Laws of the underground from a New Yorker
Traveling to the Big Apple this summer? It may be your first time visiting this chaotic yet charismatic metropolis, or perhaps your last trip was in 1986, when you were propositioned by a prostitute and got lost on the subway. I can’t promise either of those won’t happen again, but if you’ve never taken New York’s public transit, you may ask, “What are the rules?” Or possibly, “How do I learn to use the trains?”
The New York subway system is complex and overwhelming for some. But once you figure it out, it’s the most efficient way to navigate the city. After about six months of living in Manhattan, I became a veteran straphanger. But as a tourist or a newcomer, you may need time to adjust. Here are my personal suggestions.
1. Get a subway map. This is the best investment to learn the lines, and it’s only about $10. It’s color-coded like subway riding for dummies. If I could learn it, so can you. My laminated map is now in several pieces because it has been unfolded and folded so often. Keep it with you at all times, and don’t be afraid to use it, even if you look like you don’t have a clue where you are going. Many native New Yorkers still don’t have a clue where they are going.
2. If you are lost or confused, ask someone. New Yorkers are typically happy to assist if they can. But don’t be alarmed if you approach the wrong person. It’s a big city. Not everyone who lives here knows every train line. I can get most anywhere in Manhattan, but when it comes to the outer boroughs, I know almost nothing.
3. Be patient. Trains and stations are crowded, and this includes the stairs. Wait your turn, and don’t try to run over the slowpokes. They are entitled to take their sweet old time and make you late for the theater. Don’t worry! You will see the second act.
4. When waiting for the train to come, stand to the side of where the doors actually open. Wait your turn to board, but if it’s been longer than ten seconds and passengers are still exiting, feel free to plow over them. Otherwise, if the train is on a tight schedule with another directly in back of it, the train conductor may close the doors on your orange linen blazer, catching your arm and not reopening them. You will then require assistance from a stranger, who will pry the doors open while the train is preparing to leave the station. This is not recommended—and by the way—it happened to me.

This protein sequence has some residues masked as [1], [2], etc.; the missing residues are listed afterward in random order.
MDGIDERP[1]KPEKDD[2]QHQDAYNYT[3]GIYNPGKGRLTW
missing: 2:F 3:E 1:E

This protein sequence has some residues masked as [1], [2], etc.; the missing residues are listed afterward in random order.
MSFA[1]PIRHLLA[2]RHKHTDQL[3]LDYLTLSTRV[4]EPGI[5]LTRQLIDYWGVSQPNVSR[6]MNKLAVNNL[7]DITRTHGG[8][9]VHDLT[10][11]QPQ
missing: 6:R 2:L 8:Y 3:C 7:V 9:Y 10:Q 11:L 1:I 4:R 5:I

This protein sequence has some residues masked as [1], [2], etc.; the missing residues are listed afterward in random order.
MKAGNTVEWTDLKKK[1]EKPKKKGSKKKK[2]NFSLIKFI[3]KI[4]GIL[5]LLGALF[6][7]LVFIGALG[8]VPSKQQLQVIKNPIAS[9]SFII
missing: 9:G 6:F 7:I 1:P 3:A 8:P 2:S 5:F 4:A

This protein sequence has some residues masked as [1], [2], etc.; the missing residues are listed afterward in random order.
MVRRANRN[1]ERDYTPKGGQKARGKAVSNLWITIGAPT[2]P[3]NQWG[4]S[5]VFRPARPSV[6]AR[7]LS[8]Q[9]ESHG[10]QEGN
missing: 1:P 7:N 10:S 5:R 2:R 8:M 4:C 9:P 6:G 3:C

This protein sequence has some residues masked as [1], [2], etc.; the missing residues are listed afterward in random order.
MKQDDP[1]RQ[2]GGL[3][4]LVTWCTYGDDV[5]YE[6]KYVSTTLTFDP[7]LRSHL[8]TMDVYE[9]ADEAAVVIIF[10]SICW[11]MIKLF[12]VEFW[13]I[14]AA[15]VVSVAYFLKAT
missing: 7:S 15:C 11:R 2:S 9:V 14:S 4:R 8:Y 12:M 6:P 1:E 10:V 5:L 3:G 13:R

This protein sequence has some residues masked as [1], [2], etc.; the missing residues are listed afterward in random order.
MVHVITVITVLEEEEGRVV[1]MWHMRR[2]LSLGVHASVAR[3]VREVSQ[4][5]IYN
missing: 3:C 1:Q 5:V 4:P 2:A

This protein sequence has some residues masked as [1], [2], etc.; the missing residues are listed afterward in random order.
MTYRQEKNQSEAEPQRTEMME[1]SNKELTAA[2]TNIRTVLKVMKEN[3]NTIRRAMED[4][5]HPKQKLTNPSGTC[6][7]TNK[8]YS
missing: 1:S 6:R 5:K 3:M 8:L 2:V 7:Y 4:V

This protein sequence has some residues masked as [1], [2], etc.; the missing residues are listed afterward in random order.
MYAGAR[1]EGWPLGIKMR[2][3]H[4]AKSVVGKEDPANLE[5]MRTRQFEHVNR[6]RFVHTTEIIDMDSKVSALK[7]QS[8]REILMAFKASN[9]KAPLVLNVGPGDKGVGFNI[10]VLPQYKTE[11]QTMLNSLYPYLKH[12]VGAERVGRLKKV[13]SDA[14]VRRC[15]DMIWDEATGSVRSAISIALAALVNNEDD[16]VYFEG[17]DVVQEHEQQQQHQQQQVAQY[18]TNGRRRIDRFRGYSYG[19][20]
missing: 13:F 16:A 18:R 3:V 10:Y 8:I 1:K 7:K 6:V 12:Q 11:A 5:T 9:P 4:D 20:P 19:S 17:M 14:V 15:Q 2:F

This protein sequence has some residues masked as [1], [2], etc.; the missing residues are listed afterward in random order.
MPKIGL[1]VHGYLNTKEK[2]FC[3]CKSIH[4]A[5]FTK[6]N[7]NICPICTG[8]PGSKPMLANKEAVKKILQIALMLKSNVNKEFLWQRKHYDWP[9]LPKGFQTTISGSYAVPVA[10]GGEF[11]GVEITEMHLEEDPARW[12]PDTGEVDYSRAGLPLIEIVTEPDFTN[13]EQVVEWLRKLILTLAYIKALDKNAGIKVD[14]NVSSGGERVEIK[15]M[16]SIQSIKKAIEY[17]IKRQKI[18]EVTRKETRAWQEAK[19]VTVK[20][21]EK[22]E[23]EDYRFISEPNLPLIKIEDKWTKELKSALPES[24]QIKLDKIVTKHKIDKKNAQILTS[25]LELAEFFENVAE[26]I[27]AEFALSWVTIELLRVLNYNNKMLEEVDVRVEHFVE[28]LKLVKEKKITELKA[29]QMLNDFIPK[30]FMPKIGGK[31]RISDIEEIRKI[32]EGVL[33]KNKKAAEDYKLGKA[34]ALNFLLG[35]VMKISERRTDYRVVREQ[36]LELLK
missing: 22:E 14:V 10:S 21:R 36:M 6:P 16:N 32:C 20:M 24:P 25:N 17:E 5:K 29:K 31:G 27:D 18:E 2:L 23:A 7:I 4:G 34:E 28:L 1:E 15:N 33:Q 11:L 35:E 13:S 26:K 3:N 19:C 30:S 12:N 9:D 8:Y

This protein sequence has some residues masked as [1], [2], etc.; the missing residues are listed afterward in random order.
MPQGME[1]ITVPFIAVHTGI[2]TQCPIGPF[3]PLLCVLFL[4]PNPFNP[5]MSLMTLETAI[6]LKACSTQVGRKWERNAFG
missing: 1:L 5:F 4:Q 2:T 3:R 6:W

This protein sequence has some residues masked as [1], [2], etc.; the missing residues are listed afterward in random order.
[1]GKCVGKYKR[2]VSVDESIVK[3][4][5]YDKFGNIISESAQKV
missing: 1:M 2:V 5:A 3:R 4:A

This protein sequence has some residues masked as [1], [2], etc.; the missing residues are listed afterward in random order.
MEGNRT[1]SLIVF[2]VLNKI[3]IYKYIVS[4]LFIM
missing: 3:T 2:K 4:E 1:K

5. Don’t act like a New Yorker by blocking the doors, or refusing to move into the train so others cannot get on. Make space and stand as close to people as possible, so that it’s uncomfortable for all parties. If you aren’t spooning, you aren’t close enough. Be sure to use mouthwash and deodorant.
6. Musicians often attempt to entertain on the major train lines in Manhattan. The Mariachi Band is one of the most popular. Tipping is appreciated but not required. If you don’t want to listen, put your headphones on and zone out, but be careful, don’t miss your stop.
7. If you do miss your stop, don’t panic. Get off at the next stop, and take a train going in the opposite direction. If you happen to be at a major hub like Grand Central or Times Square, you may want to take advantage of the mistake and use the time to shop, then return to the train. I highly recommend shopping, but please take note–this will cost you an additional subway fare if you leave the station.
8. If you realize that you are not on the right train, get off immediately. Some of the lines will run local and then run express, and vice versa. You may get stuck on the train for multiple stops and end up in an outer borough. Often trains running into Manhattan may be under construction or they are not running at all. You will then need to take a bus back into the city or find another train line, which could be quite a distance. This may take hours.
9. I don’t recommend using the subway on weekends. Many of the lines are under construction and you may be delayed or get confused, as trains don’t follow their normal routes. Bring extra cash for taxis, or wear comfortable shoes in case you need to walk.
Always be prepared for rain and wind. Have an umbrella handy, a scarf, and a jacket in your bag. I suggest carrying a large, heavy bag that resembles a small piece of luggage. You should be able to fit all of the above items plus the obvious, like wallet, hotel keys, makeup, sunglasses, sunscreen, emergency medications, dental floss, change of clothes, etc. It’s best to always be prepared for an emergency in New York, be it transit-related or other. If the bag isn’t heavy, you don’t have enough in it.
10. Feel free to visit the MTA’s web site for service updates and other information. Don’t expect it to be accurate. They do the best they can, but keep in mind the number of trains and the volume of straphangers. Delays are inevitable and schedules will change. You can also visit the station and check signage. It may be more up-to-date than the website if you can understand it.
One more thing— I don’t recommend using the subway if you have a fear of rodents. Buses may be more your style, unless of course you dislike the smell of urine. There’s always a rickshaw if weather permits.
Whatever happens, enjoy your stay in the New York City. It truly is the greatest city in the world.